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Jewish World Review March 15, 2001 / 20 Adar, 5761

Mort Zuckerman

Mort Zuckerman
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Japan on the brink -- WEATHER forecasters may have sounded a false alarm for much of the East Coast last week, but economists have harder evidence that an economic tsunami is bearing down on Japan. A financial disaster of the size implicit in their latest numbers would send huge waves everywhere. Japan is the largest economy in Asia. The spending power of its 127 million residents exceeds that of the 1.8 billion inhabitants of East and Southeast Asia. It is also the world's largest gross and net international lender, with over $2.5 trillion outstanding–so that its financial troubles could disrupt global financial markets.

A decade has passed since Japan's "bubble" economy burst. Its stock market is now down 67 percent from 1990. Urban land prices have fallen over 80 percent since their peak, with the greatest percentage drop last year. The value of the currency has eroded. The collapse of national wealth is estimated to exceed $18 trillion, or almost four times Japan's gross domestic product. During this period, the United States added $22 trillion in private net worth alone.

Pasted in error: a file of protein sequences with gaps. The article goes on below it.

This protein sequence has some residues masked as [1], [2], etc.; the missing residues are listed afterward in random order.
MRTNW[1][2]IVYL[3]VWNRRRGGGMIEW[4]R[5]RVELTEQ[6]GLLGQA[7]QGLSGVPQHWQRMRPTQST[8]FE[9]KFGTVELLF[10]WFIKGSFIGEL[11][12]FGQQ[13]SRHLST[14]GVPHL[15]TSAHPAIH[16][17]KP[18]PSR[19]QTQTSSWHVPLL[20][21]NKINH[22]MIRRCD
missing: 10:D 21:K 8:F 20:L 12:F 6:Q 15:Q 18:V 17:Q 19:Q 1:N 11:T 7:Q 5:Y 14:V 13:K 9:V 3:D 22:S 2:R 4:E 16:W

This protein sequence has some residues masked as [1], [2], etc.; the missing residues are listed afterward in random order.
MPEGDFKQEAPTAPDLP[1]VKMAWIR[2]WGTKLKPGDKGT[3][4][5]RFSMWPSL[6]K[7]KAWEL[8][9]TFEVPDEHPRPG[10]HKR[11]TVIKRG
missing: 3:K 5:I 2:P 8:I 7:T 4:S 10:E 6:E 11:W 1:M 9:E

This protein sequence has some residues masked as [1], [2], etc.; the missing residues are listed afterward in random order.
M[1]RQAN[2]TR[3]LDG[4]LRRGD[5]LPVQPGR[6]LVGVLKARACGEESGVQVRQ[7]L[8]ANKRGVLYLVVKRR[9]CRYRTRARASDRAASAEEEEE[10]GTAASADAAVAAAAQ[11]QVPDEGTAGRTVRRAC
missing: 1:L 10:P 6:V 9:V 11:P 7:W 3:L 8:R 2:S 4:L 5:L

The book net worth of Japanese companies is 6.5 times their market value; the net worth of households has declined by at least a third below their cumulative actual savings. This asset collapse has virtually bankrupted the Japanese financial system and suppressed aggregate demand. Japan has failed over an entire decade to restore self-sustaining economic growth. In the past nine quarters, Japan's nominal GDP growth has exceeded zero only twice, and the country is now into its second recession.

Too scared to spend. Virtually all the economic indicators are grim. Output, prices, jobs, profits, incomes, business investments, consumption, and tax revenue are falling. Budget deficits are soaring. Deflation is accelerating. Higher oil prices and a shrinking U.S. economy are limiting net export revenue, which has been the growth engine that has pushed Japan out of past recessions. The Japanese have lost so much confidence in the future that they are deferring consumption and investment and instead are saving about 30 percent of household income, compared with zero in the United States.

Bankruptcies have soared, piling new losses on lenders faster than they can write off old ones. In the past decade, banks have written off almost twice their entire capital and reserves. Bad loans are generally thought to be 50 percent worse than the stated figures, since banks have overstated the collateral they have on loans, forgiven debt, or provided credit to keep deadbeat companies going rather than confront their bankruptcies.